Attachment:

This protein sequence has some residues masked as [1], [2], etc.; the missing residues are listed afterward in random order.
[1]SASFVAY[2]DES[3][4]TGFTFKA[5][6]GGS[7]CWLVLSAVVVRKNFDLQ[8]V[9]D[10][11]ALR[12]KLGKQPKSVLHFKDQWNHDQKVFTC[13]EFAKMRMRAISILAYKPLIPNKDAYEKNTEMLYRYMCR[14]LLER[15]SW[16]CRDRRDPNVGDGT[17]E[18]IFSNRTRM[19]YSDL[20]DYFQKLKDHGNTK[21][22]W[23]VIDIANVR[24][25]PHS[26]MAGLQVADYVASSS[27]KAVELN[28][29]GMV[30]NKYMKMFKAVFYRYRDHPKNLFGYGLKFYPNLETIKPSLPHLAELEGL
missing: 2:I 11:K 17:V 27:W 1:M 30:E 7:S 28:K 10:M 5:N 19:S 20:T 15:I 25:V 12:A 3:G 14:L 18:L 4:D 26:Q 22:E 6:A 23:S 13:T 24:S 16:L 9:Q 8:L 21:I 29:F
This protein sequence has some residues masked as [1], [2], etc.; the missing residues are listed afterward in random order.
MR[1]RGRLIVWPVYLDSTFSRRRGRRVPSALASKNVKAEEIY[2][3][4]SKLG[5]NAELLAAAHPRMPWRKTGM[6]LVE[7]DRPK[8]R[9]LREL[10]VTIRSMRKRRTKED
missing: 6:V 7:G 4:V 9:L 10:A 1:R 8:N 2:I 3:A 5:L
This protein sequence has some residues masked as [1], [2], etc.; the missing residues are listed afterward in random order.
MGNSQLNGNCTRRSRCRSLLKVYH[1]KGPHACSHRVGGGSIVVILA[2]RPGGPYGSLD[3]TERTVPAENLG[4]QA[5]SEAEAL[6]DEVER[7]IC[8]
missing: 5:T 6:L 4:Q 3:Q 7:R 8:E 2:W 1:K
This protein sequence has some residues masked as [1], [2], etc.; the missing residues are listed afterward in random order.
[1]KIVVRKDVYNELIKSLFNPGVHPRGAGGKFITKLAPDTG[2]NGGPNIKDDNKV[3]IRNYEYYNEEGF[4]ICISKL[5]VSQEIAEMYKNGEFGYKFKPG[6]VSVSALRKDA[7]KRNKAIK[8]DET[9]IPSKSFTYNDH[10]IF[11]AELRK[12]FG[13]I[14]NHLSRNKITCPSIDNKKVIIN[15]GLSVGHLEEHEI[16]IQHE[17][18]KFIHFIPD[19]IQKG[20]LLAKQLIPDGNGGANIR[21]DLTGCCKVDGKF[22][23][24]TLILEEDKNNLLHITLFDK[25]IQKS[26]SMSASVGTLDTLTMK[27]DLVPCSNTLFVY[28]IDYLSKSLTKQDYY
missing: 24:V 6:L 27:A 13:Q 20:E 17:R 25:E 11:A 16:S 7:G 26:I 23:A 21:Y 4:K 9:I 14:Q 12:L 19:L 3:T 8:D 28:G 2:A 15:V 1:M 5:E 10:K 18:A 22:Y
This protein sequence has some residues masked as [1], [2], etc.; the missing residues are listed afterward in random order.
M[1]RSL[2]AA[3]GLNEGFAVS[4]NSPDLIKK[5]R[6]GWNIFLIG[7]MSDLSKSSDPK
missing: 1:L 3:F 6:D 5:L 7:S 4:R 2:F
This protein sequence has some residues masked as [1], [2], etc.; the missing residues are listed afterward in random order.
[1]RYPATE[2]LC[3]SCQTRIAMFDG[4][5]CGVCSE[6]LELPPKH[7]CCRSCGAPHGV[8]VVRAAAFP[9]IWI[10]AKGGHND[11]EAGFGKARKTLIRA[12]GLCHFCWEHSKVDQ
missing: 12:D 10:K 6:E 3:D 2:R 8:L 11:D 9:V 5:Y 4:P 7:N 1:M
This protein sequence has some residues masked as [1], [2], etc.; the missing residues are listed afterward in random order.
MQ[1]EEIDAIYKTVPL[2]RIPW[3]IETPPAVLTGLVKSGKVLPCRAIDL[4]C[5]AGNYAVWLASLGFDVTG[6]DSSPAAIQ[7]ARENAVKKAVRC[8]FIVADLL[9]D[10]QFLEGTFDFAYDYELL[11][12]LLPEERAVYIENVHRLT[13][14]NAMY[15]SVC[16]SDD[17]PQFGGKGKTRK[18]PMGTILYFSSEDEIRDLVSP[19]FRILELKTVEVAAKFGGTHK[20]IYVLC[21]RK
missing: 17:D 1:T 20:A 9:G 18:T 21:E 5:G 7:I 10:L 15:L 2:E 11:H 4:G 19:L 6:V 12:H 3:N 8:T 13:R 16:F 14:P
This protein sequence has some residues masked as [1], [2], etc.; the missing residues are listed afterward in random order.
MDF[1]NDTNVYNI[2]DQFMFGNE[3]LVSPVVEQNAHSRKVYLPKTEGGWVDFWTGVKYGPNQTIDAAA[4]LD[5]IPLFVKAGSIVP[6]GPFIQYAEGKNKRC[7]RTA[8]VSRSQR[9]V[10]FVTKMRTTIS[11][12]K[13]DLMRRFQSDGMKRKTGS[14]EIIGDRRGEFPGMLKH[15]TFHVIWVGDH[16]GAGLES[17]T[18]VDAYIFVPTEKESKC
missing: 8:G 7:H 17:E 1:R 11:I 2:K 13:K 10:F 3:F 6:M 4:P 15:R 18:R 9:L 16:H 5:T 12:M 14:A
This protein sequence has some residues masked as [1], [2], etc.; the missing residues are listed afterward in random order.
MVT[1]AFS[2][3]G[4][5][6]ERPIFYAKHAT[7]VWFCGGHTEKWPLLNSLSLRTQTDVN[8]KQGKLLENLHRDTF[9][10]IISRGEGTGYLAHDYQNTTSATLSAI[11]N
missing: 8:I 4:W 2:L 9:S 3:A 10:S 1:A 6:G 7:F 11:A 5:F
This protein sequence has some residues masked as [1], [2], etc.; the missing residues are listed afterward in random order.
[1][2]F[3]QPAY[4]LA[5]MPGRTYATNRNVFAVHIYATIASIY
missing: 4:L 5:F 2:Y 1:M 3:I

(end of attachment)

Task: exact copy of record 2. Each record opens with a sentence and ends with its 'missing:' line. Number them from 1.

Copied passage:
This protein sequence has some residues masked as [1], [2], etc.; the missing residues are listed afterward in random order.
MR[1]RGRLIVWPVYLDSTFSRRRGRRVPSALASKNVKAEEIY[2][3][4]SKLG[5]NAELLAAAHPRMPWRKTGM[6]LVE[7]DRPK[8]R[9]LREL[10]VTIRSMRKRRTKED
missing: 6:V 7:G 4:V 9:L 10:A 1:R 8:N 2:I 3:A 5:L